Privacy and Confidentiality (Standard)

Previous Updates: N/A
Date Approved: February 9, 2021

Standard of Practice: Privacy and Confidentiality

Bolded terms below are found in the Glossary.

Client Outcome

The client’s personal health information, privacy and confidentiality are securely protected.

Registered Massage Therapist Outcome

The Registered Massage Therapist (RMT/MT) always maintains the privacy and confidentiality of clients and the client’s personal health information.


The RMT must:

  1. Comply with the Personal Health Information Protection Act, 2004 (PHIPA).
  2. Understand that the rules governing consent to decisions involving personal health information are found in PHIPA and are different from those governing consent to treatment found in the Health Care Consent Act, 1996 (HCCA) (please see Standard of Practice: Consent).
  3. Understand that under PHIPA, in order for consent to be valid to collect, access, use or disclose personal information, RMTs must ensure that:
    • it is reasonable to believe that the client knows the purpose of the collection, use or disclosure, and that they may give or withhold consent;
    • the consent relates to the personal health information; and
    • the consent is not obtained through deception or coercion.
  4. Understand that under PHIPA, the RMT must obtain consent to collect[1], access, use or disclose personal health information, and the RMT must:
    • obtain the client’s consent before disclosing personal health information to a person outside the client’s circle of care; and
    • understand that the RMT can rely on the client’s implied consent to disclose the personal health information within the client’s circle of care for healthcare purposes, unless the RMT has reason to believe that the client has expressly withheld or withdrawn consent to do so.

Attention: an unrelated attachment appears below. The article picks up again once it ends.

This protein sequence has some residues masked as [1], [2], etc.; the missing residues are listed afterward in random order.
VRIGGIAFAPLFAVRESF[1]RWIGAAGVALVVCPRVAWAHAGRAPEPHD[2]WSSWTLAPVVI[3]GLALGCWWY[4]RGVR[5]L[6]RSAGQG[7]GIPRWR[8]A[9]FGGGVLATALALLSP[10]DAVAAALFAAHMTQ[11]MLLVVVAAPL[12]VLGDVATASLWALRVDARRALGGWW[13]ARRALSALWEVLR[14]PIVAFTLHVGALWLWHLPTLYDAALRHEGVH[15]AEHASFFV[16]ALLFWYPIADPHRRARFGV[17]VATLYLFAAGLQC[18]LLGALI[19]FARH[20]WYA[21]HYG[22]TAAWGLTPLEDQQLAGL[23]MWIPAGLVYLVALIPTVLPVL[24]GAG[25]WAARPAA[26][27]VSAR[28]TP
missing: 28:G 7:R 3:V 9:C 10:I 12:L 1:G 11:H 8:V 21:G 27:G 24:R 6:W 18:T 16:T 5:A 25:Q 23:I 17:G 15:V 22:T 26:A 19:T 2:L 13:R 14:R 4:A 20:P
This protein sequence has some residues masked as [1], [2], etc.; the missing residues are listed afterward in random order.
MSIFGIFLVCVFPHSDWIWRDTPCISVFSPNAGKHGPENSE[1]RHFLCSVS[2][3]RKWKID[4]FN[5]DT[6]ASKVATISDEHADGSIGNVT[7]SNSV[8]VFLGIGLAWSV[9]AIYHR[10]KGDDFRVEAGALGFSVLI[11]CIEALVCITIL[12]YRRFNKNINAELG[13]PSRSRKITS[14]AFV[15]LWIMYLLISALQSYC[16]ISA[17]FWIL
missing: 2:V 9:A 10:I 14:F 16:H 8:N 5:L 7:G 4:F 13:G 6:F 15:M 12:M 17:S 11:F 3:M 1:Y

5. Obtain consent from the client’s substitute decision-maker for the collection, use or disclosure of personal health information if the client is incapable.
  6. Only collect, use or disclose personal health information that is necessary to meet the client’s health needs or to eliminate or reduce a significant risk of bodily harm.
  7. Only provide access to personal health information to authorized persons, except as required or allowed by law.
  8. Allow clients to access their own personal health information.
  9. Only discuss the client’s personal health information in a way that ensures the client’s privacy (for example, avoid treatment-related conversations in non-private places).
  10. Use any electronic communication, social media, client booking and management software and other forms of digital technology ethically and professionally, in a way that protects client privacy and confidentiality.
  11. Store, share, transfer and dispose of client data on personal devices in a way that maintains the privacy and confidentiality of clients.
  12. Comply with requirements for mandatory reporting of privacy breaches.
  13. Disable all audio, video or photographic transmitting and recording functions of all devices in the room, unless:
    • the RMT obtains informed consent for the use of audio, video or photographic recording equipment; and
    • the recording functions are for assessment, treatment and/or educational purposes.

Relevant Legislation and Regulation

Related Career-Span Competencies (CSCs)

[1]In certain situations, consent to collect personal health information can be implied, such as when a client voluntarily completes and returns a health history form to the RMT.

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